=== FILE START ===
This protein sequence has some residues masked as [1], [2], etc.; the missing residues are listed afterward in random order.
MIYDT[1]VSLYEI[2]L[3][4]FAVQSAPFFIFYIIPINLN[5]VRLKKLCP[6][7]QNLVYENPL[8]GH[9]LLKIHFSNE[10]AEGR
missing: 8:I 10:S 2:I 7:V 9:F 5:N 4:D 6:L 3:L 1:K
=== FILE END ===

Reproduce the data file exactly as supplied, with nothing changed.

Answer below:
This protein sequence has some residues masked as [1], [2], etc.; the missing residues are listed afterward in random order.
MIYDT[1]VSLYEI[2]L[3][4]FAVQSAPFFIFYIIPINLN[5]VRLKKLCP[6][7]QNLVYENPL[8]GH[9]LLKIHFSNE[10]AEGR
missing: 8:I 10:S 2:I 7:V 9:F 5:N 4:D 6:L 3:L 1:K